The issue with most people is that "you don't know what you don't know", coupled with the fact that most still have the idea that college/on the job training will suffice, while many companies are no longer providing training.
It takes a specific mentality to take the time to learn a craft with little to no immediate benefit in sight--you see this in other fields too, but they're not the norm.
The question is, do we try to change our culture to generate more self-starters, or do we change the institutions that need skilled labor?
It's an obvious selling point for the competition. "It looks to me like they're one illness away from missing shipments" is an easy fear to plant in someones mind.
Couple that with hiring away one or two solid staff members, and you're going to fail publicly.
The more committed you are to the fiction free markets don't work, the more you're going to suffer.
"[I]t’s kind of bizarre if you think about it: if you were, say, a computer company,
and you had a product that was all based on this particular chip. You didn’t build
the chip yourself. You were expecting to buy it on the outside, and your expectation
was just that you’ll be able... to buy this chip on the outside in the quantity you
want at the price you want to pay... The software engineers, the systems architects,
are often the key component in these companies, expecting to hire them right
out of college, and they don’t really have much relationships with the colleges...
They don’t get close to their suppliers; they’re just hoping it will come up.
If you did that with a chip, your board of directors would probably fire you for
terrible risk management, but when it comes to skills and employees, it seems to be
kind of a standard practice."
I don't think this is true - everything I've read about outsourcing companies is that they have a very high turnover of staff.
Anyone know how to crack this trust game?
People always dismissed it, when I told them - if only I was born x years earlier I would have graduated at the start of the boom cycle. I would have landed a high paying role out of college/Uni and earned enough cash by the end of the cycle to see me through the bust years. With the work experience I would have a better chance competing against new grads. Considering the value of money etc, benefiting from a 2/3 boom cycle could put you well ahead financially.
While this is rather simplistic and exceptions to the rule, timing can make one hell of a difference.
Pay rises are multipliers on your current salary - which is based on when in the boom/bust cycle you got hired. If you were hired in a bust you can get the maximum raise every year but at the end you will still be getting less than someone hired in a boom.
Peter Cappelli: Well, the employers, if you look at what the hiring managers are saying and what they’re looking for, they’re not, for the most part, hiring people out of college anyway or out of high school. What they want is three to five years’ experience. So the shortages that they report, the difficulty hiring, are for people who have quite specific skills, and those skills are work-experience based.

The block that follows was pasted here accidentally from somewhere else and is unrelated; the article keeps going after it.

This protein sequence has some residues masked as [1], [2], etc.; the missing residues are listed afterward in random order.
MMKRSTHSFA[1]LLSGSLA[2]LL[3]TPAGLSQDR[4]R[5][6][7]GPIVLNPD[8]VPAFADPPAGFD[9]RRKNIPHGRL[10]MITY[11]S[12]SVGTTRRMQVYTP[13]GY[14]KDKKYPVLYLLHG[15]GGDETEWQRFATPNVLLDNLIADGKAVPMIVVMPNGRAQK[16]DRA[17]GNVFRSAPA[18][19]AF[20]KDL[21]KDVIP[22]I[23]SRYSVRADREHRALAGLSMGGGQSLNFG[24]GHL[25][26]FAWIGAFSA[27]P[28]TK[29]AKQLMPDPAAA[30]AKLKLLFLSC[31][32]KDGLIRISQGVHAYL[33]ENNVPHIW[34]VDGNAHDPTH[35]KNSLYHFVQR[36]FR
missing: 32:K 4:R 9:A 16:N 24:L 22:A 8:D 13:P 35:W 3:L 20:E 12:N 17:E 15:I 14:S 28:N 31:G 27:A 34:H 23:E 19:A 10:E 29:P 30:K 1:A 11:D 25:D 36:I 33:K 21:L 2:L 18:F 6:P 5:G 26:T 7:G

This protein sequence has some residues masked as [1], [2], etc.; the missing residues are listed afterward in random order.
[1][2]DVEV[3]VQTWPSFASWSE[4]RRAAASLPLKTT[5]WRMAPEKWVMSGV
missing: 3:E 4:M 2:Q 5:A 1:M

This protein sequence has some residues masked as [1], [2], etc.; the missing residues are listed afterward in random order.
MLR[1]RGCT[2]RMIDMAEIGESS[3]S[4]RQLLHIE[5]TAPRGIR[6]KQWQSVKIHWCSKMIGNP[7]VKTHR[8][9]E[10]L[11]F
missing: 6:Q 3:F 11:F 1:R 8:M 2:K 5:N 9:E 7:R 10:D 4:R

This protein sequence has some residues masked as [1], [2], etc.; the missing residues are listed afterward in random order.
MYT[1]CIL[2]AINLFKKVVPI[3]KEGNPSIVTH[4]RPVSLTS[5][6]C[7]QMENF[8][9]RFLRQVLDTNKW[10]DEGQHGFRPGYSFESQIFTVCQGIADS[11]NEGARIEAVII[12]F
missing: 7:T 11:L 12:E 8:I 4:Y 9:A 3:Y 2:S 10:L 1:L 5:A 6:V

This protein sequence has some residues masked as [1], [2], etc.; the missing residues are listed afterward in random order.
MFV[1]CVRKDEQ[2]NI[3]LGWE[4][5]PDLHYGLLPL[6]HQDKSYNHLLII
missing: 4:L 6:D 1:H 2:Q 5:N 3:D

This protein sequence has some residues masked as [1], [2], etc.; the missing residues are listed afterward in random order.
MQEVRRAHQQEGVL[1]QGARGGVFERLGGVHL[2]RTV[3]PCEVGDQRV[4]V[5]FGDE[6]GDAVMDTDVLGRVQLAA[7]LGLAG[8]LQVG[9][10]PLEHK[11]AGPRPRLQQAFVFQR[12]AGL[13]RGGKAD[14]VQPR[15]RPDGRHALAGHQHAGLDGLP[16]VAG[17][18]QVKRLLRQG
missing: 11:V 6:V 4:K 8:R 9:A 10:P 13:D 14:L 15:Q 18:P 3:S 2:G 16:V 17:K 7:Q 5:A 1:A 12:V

Workers without three to five years' experience will never get three to five years' experience. The only way for a young worker to be hired is through corruption, by knowing somebody or lying about their experience. The employers have designed a system to create the shortage that they complain about, and they perpetuate it because everybody's doing it that way.
In any workplace, the grunt workers should outnumber management. It is no different in software. For every software engineer there need to be testers, bug fixers, and doc writers. Yet in the want ads for programmers, it is the other way around. Senior this. Senior that.
The way to fix this situation is easy, but like anything else it will require time and effort. Next to the routine 3-5 year want ad, also post something like this:
Job title: Computer Programmer.
Requirements: can program a computer.
Compensation: $14/hr or DOE.
You will get plenty of applicants because the economy is that bad right now. Use interviews to determine the best fits for your company. Hire two or three for every Project Manager or Senior anything that you have. Give them raises if they are any good, treat them with respect, and they'll stick around. Three to five years later, you will not only have coders with three to five years of programming experience. The coders will have three to five years of domain knowledge of your company's operations. That might be just as valuable as their coding ability.
Nope, the cat is the cat o' nine tails, when it was taken out of its bag, it was because someone was about to be punished. No idea what he means by this comment.
Note that "letting the cat out of the bag" is used in cases where the truth comes out, not when someone is about to be punished. Consider the following two sentences.
After the jury returned a guilty verdict, the judge let the cat out of the bag that the defendant would serve fifteen years.
At the conference, the Microsoft employee let the cat out of the bag that that Windows 9 wouldn't run on x86.
I would argue that the second feels far more natural than the first. That's because it's about uncovering the truth, like the fact that the pig in your poke is really just a cat, and not about punishment, like pulling out the cat o' nine tails.
Additionally, I'd point to the "pig in a poke wiki" page.
The page shows that variants of this idiom are present in hundreds of languages, often with the statement that a person bought a cat instead of a pig or, occasionally, as rabbit. In fact, more culture refer to buying a cat in a sack than a pig.
The wiki page mentions your cat in the bag theory as well. However, if you follow the references, you'll considered that it is seen as dubious and that the pig in a poke explanation is considered far more likely.
Usually this is described in relation to a secret or a hidden truth: when it's out, you can't kill the truth, you have to live with the release of the information.
I have previously encountered references to swinging cats for entertainment or medical purposes, but not with credible sources.